Deep-learning system detects neoplasia in patients with Barrett’s Esophagus with higher accuracy than endoscopists in a multi-step training and validation study with benchmarking

A.J. de Groof, M.R. Struyvenberg, J. van der Putten, F. van der Sommen, K.N. Fockens, W.L. Curvers, S. Zinger, R.E. Pouw, E. Coron, F. Baldaque-Silva, O. Pech, B. Weusten, A. Meining, H. Neuhaus, R. (Raf) Bisschops, J. Dent, E.J. Schoon, P.H.N. de With, J.J. Bergman (Corresponding author)

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4 Citations (Scopus)

Abstract

Background & Aims: We aimed to develop and validate a deep-learning computer-aided detection (CAD) system, suitable for use in real time in clinical practice, to improve endoscopic detection of early neoplasia in patients with Barrett's esophagus (BE). Methods: We developed a hybrid ResNet-UNet model CAD system using 5 independent endoscopy data sets. We performed pretraining using 494,364 labeled endoscopic images collected from all intestinal segments. Then, we used 1704 unique esophageal high-resolution images of rigorously confirmed early-stage neoplasia in BE and nondysplastic BE, derived from 669 patients. System performance was assessed by using data sets 4 and 5. Data set 5 was also scored by 53 general endoscopists with a wide range of experience from 4 countries to benchmark CAD system performance. Coupled with histopathology findings, scoring of images that contained early-stage neoplasia in data sets 2–5 were delineated in detail for neoplasm position and extent by multiple experts whose evaluations served as the ground truth for segmentation. Results: The CAD system classified images as containing neoplasms or nondysplastic BE with 89% accuracy, 90% sensitivity, and 88% specificity (data set 4, 80 patients and images). In data set 5 (80 patients and images) values for the CAD system vs those of the general endoscopists were 88% vs 73% accuracy, 93% vs 72% sensitivity, and 83% vs 74% specificity. The CAD system achieved higher accuracy than any of the individual 53 nonexpert endoscopists, with comparable delineation performance. CAD delineations of the area of neoplasm overlapped with those from the BE experts in all detected neoplasia in data sets 4 and 5. The CAD system identified the optimal site for biopsy of detected neoplasia in 97% and 92% of cases (data sets 4 and 5, respectively). Conclusions: We developed, validated, and benchmarked a deep-learning computer-aided system for primary detection of neoplasia in patients with BE. The system detected neoplasia with high accuracy and near-perfect delineation performance. The Netherlands National Trials Registry, Number: NTR7072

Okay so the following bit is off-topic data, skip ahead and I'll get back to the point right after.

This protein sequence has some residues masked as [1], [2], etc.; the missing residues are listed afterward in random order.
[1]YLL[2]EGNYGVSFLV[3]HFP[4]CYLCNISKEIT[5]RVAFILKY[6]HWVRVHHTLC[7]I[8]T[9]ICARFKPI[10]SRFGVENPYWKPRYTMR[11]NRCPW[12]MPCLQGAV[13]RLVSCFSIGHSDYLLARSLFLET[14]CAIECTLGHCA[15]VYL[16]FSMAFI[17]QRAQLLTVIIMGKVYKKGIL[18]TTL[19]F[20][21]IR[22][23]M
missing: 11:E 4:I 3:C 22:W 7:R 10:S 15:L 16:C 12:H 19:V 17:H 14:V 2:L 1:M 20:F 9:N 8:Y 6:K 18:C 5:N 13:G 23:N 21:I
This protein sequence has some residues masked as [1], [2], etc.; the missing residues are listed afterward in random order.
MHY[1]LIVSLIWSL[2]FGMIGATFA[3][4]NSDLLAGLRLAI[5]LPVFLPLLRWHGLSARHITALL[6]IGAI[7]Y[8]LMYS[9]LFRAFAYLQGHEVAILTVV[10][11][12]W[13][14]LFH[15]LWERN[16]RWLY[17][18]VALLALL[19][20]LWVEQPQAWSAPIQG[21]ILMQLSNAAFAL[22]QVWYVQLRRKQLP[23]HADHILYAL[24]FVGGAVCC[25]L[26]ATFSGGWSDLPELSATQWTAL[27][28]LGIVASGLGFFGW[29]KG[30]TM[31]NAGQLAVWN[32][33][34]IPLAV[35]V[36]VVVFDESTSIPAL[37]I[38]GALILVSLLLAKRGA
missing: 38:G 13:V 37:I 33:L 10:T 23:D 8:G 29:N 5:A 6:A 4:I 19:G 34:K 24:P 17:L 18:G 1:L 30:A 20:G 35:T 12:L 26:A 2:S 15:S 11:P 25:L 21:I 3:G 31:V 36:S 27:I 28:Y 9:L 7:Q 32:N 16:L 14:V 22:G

Original languageEnglish
Pages (from-to)915-929.e4
JournalGastroenterology
Volume158
Issue number4
Early online date21 Nov 2019
DOIs
Publication statusPublished - Mar 2020

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Keywords

  • artificial intelligence
  • Barrett surveillance
  • esophageal cancer
  • machine learning

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